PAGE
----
Review by Ian Keogh
Once Zack Overkill, domestic terrorist working for an organisation named Black Death, Jack Andersen is now in a government witness protection programme, although hardly complying with the rehabilitation aspects. He takes the prescribed drugs to dampen his super powers, because not doing so would show up on his compulsory urine tests, but looking around for a way of avoiding them he’s provided with a substance that re-activates those powers while still ensuring he passes his drug test. By accident he stumbles into a role as a night time protector. Still, he’s got to be careful as his new supervising officer will take any opportunity to throw him behind bars. What he hasn’t taken into account is the possibility of the people he snitched on discovering his new identity.
When Ed Brubaker and Sean Phillips began Incognito they had track records, and had begun Criminal, but their reputation as producers of the best crime comics around was only just developing. Perhaps that’s why this remains a halfway house like their earlier Sleeper, a crime story in essence, but with super powers for a market that hadn’t fully grown beyond superheroes in 2007. Otherwise, though, much of the plot could easily slot into Criminal. Jack fits precisely into Brubaker’s repertoire of losers who mistake cunning for intelligence, never knows to leave well enough alone, only has a very limited set of solutions to any given problem, and mistakes a break for weakness. Naturally enough when trouble erupts all Jack is capable of is digging himself in deeper.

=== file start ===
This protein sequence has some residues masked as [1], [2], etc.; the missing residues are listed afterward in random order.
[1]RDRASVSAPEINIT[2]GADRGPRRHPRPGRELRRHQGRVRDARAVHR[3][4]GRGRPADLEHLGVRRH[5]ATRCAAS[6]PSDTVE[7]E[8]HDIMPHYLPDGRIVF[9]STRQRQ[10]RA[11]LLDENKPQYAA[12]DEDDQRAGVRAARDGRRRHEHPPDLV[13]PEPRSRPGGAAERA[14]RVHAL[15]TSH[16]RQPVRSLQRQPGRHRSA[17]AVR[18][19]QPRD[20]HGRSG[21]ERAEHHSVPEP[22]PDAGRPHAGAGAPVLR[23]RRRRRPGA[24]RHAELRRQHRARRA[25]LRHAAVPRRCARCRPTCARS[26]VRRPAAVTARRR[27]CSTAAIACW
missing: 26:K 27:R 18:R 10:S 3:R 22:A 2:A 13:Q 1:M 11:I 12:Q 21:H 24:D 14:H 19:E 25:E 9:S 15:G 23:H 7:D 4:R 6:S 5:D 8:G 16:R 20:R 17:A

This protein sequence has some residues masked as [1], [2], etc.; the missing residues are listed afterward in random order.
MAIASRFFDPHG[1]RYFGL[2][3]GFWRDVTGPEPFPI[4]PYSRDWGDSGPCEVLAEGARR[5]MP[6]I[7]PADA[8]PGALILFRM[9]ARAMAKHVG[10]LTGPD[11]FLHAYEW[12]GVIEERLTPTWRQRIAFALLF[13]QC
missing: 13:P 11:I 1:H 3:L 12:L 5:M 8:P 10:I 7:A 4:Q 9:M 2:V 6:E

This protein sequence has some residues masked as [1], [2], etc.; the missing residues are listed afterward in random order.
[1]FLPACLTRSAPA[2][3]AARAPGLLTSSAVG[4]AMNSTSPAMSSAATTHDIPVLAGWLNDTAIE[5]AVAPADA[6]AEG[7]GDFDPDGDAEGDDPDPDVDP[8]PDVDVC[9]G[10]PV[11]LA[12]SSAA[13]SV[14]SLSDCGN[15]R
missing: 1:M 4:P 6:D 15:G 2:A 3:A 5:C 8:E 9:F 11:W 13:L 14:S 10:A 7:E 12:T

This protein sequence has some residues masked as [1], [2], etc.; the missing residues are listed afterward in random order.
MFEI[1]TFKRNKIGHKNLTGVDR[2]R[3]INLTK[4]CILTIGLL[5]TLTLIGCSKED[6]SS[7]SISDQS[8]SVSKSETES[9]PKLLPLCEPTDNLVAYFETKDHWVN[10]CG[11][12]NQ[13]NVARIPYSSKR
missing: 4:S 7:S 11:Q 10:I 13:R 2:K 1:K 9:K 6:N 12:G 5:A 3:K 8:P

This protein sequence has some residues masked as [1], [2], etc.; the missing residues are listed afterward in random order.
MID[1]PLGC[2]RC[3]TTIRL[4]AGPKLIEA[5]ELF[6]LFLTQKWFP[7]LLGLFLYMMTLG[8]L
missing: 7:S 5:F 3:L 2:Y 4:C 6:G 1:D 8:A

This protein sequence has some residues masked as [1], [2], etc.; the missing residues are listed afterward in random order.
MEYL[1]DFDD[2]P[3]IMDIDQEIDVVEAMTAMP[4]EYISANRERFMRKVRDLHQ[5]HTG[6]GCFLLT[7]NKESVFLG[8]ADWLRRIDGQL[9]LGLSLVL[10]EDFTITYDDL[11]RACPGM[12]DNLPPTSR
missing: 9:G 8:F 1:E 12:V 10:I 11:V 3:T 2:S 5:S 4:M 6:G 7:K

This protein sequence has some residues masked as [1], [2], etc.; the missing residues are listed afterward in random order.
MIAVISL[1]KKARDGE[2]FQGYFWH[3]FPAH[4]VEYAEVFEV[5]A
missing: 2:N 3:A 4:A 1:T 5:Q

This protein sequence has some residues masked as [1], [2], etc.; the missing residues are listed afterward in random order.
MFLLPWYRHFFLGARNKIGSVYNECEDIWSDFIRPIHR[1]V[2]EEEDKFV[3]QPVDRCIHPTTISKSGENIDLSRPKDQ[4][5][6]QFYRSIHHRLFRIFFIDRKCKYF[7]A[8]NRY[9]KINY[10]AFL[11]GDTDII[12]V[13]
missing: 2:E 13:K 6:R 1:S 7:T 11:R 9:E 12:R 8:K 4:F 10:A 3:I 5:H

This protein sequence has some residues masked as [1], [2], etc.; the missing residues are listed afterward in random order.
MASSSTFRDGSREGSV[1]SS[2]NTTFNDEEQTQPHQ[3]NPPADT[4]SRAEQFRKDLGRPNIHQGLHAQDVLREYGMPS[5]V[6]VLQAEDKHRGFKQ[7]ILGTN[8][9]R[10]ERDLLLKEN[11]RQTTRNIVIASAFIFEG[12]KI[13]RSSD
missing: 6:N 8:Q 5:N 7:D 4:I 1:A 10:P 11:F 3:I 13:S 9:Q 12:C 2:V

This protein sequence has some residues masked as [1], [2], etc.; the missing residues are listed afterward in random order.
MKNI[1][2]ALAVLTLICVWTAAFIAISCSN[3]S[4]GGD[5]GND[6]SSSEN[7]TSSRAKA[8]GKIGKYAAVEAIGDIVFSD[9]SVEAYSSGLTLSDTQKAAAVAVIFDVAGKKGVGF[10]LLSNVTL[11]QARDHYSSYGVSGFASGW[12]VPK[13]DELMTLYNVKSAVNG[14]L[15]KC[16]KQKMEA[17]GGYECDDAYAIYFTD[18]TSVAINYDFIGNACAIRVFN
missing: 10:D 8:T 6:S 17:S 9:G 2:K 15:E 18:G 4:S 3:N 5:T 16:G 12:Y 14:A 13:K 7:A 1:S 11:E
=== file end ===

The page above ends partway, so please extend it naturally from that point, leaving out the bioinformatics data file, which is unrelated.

There were still a few rough edges to Sleeper, but by Incognito Phillips is the artist who would go on to win awards. He was over ten years into his career and there’s a precision to his storytelling which now has an absolute clarity. His large areas of black ink create a darkness long before Val Staples emphasises it with dark colours, and that sets the mood throughout of dark deeds occupying dark panels.
As Incognito continues the super powered aspects take a greater prominence, with a background to Jack’s world revealed, but while conceived to generate some clever twists they reduce Incognito from an excellent crime story to one that’s certainly better than average, yet an awkward fusion of what Brubaker really wants to do and what he considered commercial in 2007. The seams are well hidden, and this received Eisner Award nominations, but the collaborations between Brubaker and Phillips are ever-improving, and they’ve left Incognito behind despite it building their audience. By the end much has changed, and Bad Influences picks up from the ending. If preferred both are combined in the Incognito Classified Edition hardback.